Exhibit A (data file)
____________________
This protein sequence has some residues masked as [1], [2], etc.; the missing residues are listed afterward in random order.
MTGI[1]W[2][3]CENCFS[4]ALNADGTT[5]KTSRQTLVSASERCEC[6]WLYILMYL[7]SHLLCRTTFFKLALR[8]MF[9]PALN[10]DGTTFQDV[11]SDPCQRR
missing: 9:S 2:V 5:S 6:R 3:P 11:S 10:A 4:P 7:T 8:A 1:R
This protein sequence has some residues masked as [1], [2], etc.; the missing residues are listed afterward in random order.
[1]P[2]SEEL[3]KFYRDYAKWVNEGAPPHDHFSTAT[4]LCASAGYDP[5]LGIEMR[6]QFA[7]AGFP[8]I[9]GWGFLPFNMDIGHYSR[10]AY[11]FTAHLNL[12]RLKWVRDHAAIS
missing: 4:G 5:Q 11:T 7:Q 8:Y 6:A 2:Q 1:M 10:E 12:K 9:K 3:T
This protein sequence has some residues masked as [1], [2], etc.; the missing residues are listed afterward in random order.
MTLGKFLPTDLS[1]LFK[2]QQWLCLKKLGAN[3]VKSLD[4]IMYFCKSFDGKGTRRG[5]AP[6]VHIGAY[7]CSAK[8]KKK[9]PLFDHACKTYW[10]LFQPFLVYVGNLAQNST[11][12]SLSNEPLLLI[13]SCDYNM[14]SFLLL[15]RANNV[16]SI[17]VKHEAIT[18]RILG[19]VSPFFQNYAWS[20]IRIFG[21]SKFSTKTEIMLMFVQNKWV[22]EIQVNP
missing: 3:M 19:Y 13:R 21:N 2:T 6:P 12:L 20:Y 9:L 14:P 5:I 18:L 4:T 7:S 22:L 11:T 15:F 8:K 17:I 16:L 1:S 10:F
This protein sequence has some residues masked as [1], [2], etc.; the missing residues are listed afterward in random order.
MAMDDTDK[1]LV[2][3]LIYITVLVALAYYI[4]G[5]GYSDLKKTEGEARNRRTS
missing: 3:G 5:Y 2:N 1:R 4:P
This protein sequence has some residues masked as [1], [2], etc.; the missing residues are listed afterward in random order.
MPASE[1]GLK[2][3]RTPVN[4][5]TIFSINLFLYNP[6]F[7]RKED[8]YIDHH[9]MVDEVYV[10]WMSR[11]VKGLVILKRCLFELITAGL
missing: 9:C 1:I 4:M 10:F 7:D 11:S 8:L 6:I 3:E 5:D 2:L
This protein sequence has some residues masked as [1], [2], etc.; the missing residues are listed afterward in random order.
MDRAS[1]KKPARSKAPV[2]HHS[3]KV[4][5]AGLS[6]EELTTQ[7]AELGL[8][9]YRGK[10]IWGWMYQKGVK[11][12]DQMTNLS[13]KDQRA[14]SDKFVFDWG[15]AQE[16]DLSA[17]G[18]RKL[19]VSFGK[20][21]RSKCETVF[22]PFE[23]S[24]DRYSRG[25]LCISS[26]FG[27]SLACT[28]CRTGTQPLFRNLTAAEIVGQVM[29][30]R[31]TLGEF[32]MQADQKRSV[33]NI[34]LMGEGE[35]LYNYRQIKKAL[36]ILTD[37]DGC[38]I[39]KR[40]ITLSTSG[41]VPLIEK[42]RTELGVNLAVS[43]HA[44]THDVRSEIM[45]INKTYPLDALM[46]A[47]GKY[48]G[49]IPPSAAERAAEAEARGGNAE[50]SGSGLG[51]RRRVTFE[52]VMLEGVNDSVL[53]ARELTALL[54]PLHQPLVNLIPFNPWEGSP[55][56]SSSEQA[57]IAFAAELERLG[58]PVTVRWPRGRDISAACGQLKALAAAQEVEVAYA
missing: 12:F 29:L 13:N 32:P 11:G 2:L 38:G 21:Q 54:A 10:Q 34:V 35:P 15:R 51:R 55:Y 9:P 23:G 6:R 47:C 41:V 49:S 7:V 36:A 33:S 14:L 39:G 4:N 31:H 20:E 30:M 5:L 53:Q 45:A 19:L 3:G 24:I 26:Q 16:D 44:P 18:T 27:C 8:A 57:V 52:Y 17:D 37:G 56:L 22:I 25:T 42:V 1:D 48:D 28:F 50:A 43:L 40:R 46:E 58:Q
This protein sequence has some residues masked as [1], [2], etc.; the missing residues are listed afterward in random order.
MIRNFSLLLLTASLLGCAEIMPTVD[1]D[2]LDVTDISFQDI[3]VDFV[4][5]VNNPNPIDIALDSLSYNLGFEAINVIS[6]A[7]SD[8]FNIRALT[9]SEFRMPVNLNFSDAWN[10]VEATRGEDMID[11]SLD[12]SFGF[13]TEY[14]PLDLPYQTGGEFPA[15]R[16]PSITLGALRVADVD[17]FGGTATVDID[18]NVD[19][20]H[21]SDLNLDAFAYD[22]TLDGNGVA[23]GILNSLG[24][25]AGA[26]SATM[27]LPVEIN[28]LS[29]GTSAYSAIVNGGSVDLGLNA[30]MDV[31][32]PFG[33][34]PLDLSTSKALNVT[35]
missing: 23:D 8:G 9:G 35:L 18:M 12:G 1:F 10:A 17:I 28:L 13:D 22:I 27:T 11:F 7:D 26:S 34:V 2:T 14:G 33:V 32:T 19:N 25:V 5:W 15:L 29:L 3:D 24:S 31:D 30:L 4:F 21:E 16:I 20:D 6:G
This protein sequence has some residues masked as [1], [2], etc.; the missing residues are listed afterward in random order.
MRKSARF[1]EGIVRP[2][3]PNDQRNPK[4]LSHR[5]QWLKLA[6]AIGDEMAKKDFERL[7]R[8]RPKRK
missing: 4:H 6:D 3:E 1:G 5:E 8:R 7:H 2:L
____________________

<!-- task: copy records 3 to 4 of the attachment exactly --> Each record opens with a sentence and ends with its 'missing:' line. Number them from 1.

This protein sequence has some residues masked as [1], [2], etc.; the missing residues are listed afterward in random order.
MTLGKFLPTDLS[1]LFK[2]QQWLCLKKLGAN[3]VKSLD[4]IMYFCKSFDGKGTRRG[5]AP[6]VHIGAY[7]CSAK[8]KKK[9]PLFDHACKTYW[10]LFQPFLVYVGNLAQNST[11][12]SLSNEPLLLI[13]SCDYNM[14]SFLLL[15]RANNV[16]SI[17]VKHEAIT[18]RILG[19]VSPFFQNYAWS[20]IRIFG[21]SKFSTKTEIMLMFVQNKWV[22]EIQVNP
missing: 3:M 19:Y 13:R 21:N 2:T 6:P 12:L 20:Y 9:L 14:P 5:I 18:L 4:T 7:S 22:L 11:T 15:F 8:K 17:I 16:L 1:S 10:F
This protein sequence has some residues masked as [1], [2], etc.; the missing residues are listed afterward in random order.
MAMDDTDK[1]LV[2][3]LIYITVLVALAYYI[4]G[5]GYSDLKKTEGEARNRRTS
missing: 3:G 5:Y 2:N 1:R 4:P